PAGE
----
Dr Katy Munro [00:18:33] Yes. And if you see it being demonstrated, first of all, you have to find the carotid pulse. And then when you set it and you increase the electrical current going through it, when it’s working, it causes the side of your lip to twitch down. It looks quite funny, feels a bit weird first of all, but if it’s in the right place, then it gives people this kind of twitchy face. It’s not unpleasant. And I have had patients who’ve used this both for migraine and for cluster headache. We used to try it for migraine, there’s not a lot of good evidence. It’s not approved by NICE for migraine or chronic migraine or episodic migraine.
Dr Jessica Briscoe [00:19:15] I don’t tend to suggest it for migraine.
Dr Katy Munro [00:19:16] One of the other things that it did seem to help when a few migraine sufferers at my clinic were using it was, it did seem to help the sort of gastric IBS type symptoms of their migraine. But it’s not brilliant for the headache part. But for cluster headache that’s a different story.
Dr Jessica Briscoe [00:19:33] Absolutely. Yeah. And it can be very useful for- we talk about it a little bit more actually in our Cluster Headache podcast, if you have a little listen back, if you’re really interested in that, it can be very helpful for cluster headache management.
Dr Katy Munro [00:19:47] So there are other ways to affect the vagus nerve. And one of the ones that I sometimes speak to people about is to calm the anxiety that goes with migraine as well, because we know the vagus nerve is involved with parasympathetic nervous system. And one of the ways that you can switch that system on is by slow exhaling, relaxing breathing.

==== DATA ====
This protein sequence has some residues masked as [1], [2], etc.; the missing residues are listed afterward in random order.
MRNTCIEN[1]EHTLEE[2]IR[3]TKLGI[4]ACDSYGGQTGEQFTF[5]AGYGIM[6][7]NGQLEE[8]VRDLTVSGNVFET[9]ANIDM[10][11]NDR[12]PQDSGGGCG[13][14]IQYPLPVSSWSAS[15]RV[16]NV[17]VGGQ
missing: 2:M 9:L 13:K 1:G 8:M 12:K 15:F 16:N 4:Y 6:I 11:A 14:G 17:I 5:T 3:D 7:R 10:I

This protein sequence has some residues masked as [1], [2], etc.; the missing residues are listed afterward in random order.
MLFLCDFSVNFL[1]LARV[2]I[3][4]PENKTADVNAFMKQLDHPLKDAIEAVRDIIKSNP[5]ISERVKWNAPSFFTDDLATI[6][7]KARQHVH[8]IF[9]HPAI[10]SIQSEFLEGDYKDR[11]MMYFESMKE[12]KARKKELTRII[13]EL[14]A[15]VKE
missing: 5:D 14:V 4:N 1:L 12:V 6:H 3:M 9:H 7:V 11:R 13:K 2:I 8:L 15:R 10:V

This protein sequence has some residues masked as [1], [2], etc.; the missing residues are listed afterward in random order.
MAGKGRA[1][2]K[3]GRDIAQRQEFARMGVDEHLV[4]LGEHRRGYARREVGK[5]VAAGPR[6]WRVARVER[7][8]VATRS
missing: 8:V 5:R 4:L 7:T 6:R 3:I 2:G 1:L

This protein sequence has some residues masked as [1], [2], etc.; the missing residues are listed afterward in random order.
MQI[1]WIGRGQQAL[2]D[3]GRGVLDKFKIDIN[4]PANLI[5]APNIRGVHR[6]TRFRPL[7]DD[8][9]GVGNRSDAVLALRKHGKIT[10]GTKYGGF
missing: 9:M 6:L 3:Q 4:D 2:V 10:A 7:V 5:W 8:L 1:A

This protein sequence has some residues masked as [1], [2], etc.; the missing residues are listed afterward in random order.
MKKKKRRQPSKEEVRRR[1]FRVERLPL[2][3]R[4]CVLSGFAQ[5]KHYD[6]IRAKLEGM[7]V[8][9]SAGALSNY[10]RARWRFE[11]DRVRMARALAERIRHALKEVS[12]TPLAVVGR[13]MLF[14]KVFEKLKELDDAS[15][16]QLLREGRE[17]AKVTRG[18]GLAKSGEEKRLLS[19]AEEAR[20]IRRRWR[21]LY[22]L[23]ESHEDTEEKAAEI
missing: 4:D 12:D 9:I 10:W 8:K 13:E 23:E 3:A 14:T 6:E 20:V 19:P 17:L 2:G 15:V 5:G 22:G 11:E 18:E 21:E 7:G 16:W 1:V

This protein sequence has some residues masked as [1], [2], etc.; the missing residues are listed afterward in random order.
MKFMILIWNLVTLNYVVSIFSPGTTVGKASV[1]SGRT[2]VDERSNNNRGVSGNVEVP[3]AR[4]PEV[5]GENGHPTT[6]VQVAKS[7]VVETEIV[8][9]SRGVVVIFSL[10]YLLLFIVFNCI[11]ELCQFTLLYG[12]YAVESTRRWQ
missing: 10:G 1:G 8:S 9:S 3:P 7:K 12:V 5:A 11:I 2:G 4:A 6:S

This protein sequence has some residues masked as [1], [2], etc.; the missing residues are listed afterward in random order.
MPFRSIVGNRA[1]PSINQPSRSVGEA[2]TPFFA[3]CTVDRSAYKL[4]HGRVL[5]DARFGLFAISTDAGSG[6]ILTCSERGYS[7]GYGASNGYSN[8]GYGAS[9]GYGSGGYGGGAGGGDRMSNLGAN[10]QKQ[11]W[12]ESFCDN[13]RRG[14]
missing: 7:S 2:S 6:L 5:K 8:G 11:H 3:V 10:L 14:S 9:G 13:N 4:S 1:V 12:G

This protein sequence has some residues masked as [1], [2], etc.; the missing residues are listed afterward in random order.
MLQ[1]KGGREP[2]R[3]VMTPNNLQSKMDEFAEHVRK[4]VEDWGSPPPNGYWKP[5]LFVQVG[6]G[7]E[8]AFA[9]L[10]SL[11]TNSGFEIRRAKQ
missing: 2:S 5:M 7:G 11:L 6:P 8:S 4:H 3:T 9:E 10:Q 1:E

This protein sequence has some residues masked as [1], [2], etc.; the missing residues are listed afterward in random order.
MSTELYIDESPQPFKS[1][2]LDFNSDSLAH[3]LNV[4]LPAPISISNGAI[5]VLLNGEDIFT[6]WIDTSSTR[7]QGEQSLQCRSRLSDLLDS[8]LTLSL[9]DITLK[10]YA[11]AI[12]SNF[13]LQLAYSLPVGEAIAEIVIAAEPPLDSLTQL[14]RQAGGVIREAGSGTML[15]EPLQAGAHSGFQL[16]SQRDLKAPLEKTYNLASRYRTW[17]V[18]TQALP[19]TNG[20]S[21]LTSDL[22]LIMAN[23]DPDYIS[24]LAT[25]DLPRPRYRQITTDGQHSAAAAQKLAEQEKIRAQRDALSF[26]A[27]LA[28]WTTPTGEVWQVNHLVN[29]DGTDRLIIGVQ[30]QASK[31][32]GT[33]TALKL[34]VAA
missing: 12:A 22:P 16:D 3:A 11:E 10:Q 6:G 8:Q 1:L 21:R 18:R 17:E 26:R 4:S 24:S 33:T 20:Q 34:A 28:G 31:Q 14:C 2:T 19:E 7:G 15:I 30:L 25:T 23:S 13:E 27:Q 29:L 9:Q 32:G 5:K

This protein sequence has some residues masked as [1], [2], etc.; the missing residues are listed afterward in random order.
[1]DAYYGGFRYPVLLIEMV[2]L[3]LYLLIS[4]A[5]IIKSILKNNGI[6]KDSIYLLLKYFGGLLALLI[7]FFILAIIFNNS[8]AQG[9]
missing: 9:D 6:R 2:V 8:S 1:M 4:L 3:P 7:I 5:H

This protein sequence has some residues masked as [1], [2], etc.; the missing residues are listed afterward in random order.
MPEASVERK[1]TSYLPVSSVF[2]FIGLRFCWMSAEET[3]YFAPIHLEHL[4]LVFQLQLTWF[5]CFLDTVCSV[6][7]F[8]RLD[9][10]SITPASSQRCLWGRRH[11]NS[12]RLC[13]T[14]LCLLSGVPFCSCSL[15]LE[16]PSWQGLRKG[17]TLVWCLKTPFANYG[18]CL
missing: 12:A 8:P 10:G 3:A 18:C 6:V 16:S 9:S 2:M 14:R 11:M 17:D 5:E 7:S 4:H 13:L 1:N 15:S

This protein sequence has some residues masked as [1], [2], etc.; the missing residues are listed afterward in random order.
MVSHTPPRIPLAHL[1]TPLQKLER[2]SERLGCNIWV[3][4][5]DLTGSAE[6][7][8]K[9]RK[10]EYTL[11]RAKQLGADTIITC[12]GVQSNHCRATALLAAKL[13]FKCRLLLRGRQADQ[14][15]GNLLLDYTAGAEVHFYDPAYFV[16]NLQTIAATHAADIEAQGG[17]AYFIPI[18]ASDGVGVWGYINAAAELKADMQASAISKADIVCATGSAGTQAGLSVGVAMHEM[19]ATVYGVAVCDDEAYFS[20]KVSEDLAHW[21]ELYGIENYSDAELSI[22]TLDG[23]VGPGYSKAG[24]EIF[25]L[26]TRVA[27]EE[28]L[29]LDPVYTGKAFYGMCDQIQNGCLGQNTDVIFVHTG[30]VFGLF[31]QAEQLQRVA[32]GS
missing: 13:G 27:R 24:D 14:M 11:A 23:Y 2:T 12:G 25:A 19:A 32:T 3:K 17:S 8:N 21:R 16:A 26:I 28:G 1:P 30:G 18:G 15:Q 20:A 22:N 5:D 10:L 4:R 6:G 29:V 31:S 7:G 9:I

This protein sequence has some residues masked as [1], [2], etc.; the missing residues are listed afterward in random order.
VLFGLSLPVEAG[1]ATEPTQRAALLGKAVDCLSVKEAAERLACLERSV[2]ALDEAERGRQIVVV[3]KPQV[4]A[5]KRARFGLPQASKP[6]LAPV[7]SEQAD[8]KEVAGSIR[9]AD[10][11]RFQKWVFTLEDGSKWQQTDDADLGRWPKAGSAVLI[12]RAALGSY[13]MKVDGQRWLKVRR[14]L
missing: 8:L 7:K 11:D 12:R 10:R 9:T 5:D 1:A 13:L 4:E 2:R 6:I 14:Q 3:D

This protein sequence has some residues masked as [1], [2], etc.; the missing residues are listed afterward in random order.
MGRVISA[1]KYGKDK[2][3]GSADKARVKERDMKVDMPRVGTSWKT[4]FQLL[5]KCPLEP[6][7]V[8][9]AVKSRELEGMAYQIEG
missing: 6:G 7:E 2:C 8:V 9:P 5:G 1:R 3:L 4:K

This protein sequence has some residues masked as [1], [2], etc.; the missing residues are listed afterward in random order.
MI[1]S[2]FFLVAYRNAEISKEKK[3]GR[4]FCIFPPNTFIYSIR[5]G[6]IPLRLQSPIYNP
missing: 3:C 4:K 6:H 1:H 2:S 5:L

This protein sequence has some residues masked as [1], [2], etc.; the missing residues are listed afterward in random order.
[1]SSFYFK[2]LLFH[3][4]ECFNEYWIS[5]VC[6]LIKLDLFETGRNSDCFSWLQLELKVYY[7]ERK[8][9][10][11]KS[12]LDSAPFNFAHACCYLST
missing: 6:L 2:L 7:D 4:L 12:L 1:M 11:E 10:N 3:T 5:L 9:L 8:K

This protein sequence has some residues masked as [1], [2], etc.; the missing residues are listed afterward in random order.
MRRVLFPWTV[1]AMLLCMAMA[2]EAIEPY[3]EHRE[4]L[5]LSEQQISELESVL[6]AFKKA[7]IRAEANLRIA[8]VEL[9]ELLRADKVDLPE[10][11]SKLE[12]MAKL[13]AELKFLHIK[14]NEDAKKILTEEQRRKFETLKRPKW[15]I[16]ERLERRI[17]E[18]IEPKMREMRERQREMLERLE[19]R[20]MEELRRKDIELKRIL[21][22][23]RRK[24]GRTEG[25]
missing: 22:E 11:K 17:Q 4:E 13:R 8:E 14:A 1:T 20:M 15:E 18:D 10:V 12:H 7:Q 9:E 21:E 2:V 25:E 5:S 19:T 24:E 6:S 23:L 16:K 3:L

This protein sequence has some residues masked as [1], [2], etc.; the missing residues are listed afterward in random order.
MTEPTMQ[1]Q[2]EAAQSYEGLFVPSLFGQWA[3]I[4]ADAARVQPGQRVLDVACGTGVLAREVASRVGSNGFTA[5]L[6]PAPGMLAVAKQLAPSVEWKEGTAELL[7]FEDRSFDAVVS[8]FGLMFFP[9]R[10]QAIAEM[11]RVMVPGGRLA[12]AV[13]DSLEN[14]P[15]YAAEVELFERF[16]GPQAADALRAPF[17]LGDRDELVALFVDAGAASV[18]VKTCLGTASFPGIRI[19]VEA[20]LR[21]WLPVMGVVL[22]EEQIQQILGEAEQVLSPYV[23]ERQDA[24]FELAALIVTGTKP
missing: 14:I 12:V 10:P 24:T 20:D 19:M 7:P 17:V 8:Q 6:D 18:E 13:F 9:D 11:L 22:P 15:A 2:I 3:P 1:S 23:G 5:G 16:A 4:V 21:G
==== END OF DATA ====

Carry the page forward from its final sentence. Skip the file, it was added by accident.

Dr Jessica Briscoe [00:20:11] Do you think that’s why mindfulness is helpful? One of the reasons that mindfulness helps.
Dr Katy Munro [00:20:18] One of the ways it works? Probably, yes. But certainly just by exhaling five slow breaths, that starts to switch on the parasympathetic system and calms people down. So it’s definitely adding that in as well. If you’re starting to get a migraine, people do often say, don’t they, ‘if I go and sit quietly in a dark room and slowly breathe in and out quietly’. What you don’t want to do is breathe in deeply and keep panting and hyperventilating because that makes everything worse.
Dr Jessica Briscoe [00:20:48] You get your carbon dioxide levels up and then you could have all sorts of horrible symptoms. So please don’t do that.
Dr Katy Munro [00:20:57] Yeah. So think about your vagus nerve is the message.
Dr Jessica Briscoe [00:21:02] Great. I think that’s all of the ones that we wanted to talk about. Please keep tuned, because I will be talking to Dr. Anna Andreou, who works for St Thomas’ Headache Centre and also lectures for King’s College, because we’ll be talking a little bit more about clinical applications of these devices.